QUOTE: “It is time for us Christians, to face up to our responsibility for holiness. Too often we say we are “defeated” by this or that sin. No, we are not defeated; we are simply disobedient. It might be well if we stopped using the terms victory and defeat to describe our progress in holiness. Rather we should use the terms obedience and disobedience” (Jerry Bridges).

The Welcome Mat

November 16, 2020 by  
Filed under Daily Devotions, Worship

By Cheri Cowell –

Hospitality is big business today. Businesses even hire outside firms to help them offer better hospitality. These experts look at everything from the colors of the walls to the scents in the air. They train people on the best practices and explain that it is often the little things that say, “You are important here.”

God felt the same way about His temple.

It was to be God’s welcome mat to the whole world. Through it and the people He chose to oversee it, all the nations of the earth were to be welcomed into God’s presence. Isaiah had recorded God’s hospitality training manual for the temple leaders in chapter 56, verses 4-8, but over the years that system had been corrupted. Instead of welcoming people, the temple system had become a way to exclude people. In Mark chapter 11, we see that during Passover week, a time when all the nations would gather in the city, Jesus was angry about how His Father’s house was being used. The temple should have rolled out welcome mat, but instead, it put up barriers, and Jesus could no longer take it.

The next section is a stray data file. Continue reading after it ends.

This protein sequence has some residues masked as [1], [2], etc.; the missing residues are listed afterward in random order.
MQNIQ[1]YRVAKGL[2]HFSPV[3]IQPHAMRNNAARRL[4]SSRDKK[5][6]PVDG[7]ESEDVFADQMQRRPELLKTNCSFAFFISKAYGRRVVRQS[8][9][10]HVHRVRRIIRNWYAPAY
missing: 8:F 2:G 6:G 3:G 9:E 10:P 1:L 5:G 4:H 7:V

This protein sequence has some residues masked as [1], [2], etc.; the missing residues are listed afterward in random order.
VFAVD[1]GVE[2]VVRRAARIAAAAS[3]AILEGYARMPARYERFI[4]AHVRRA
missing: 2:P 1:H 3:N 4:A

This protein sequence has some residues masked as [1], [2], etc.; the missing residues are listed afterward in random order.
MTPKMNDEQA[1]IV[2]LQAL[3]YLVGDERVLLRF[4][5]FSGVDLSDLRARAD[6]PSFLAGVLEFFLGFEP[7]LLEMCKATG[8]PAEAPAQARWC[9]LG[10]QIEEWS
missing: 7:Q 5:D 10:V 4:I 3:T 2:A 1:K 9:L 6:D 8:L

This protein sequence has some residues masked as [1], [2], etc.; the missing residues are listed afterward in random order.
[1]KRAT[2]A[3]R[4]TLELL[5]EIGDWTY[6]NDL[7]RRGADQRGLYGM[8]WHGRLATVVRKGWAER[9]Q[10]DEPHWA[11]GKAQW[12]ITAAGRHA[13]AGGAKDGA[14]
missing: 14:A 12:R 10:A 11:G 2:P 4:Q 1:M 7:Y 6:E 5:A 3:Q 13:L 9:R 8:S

Jesus quotes Isaiah and Jeremiah, passages that the temple leaders would have known well. They knew what they were doing was wrong, but when confronted they chose to blame the messenger rather than look at their own sin. When reading this passage it is easy for us to point fingers at the temple leaders, but the question still rings true for us. How welcoming are our houses of prayer? Are peoples of all nations, social and economic status, educational levels, physical ability, and religious affiliations welcomed by us? Do we make it easy for those who are different to join in and feel a part of our family?

PRAYER: Dear, God, please forgive us for turning Your house into a den of thieves, robbing Your intended purpose for us to be the welcome mat for all to come to You. Help me be aware of those who may need the hand of hospitality extended to them in the name of Jesus, the Messiah.